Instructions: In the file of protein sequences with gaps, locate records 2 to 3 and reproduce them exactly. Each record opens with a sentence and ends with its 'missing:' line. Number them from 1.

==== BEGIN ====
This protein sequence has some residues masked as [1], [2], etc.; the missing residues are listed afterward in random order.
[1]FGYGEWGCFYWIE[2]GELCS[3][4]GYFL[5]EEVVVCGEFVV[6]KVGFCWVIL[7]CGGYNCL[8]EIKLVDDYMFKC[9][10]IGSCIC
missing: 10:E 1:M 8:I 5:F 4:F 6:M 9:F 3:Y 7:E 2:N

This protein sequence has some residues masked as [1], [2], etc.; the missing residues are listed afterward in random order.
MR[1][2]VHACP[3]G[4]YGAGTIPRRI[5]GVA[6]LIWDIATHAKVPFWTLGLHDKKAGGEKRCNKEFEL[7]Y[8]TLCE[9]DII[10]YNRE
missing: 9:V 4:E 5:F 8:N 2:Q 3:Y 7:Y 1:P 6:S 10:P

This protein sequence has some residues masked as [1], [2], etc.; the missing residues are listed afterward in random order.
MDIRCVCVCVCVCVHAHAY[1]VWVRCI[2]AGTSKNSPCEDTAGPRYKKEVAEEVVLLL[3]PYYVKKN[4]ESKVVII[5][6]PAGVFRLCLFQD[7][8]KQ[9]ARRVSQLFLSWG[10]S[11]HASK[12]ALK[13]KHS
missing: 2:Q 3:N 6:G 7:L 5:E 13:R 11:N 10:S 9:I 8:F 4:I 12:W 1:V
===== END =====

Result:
This protein sequence has some residues masked as [1], [2], etc.; the missing residues are listed afterward in random order.
MR[1][2]VHACP[3]G[4]YGAGTIPRRI[5]GVA[6]LIWDIATHAKVPFWTLGLHDKKAGGEKRCNKEFEL[7]Y[8]TLCE[9]DII[10]YNRE
missing: 9:V 4:E 5:F 8:N 2:Q 3:Y 7:Y 1:P 6:S 10:P

This protein sequence has some residues masked as [1], [2], etc.; the missing residues are listed afterward in random order.
MDIRCVCVCVCVCVHAHAY[1]VWVRCI[2]AGTSKNSPCEDTAGPRYKKEVAEEVVLLL[3]PYYVKKN[4]ESKVVII[5][6]PAGVFRLCLFQD[7][8]KQ[9]ARRVSQLFLSWG[10]S[11]HASK[12]ALK[13]KHS
missing: 2:Q 3:N 6:G 7:L 5:E 13:R 11:N 10:S 9:I 8:F 4:I 12:W 1:V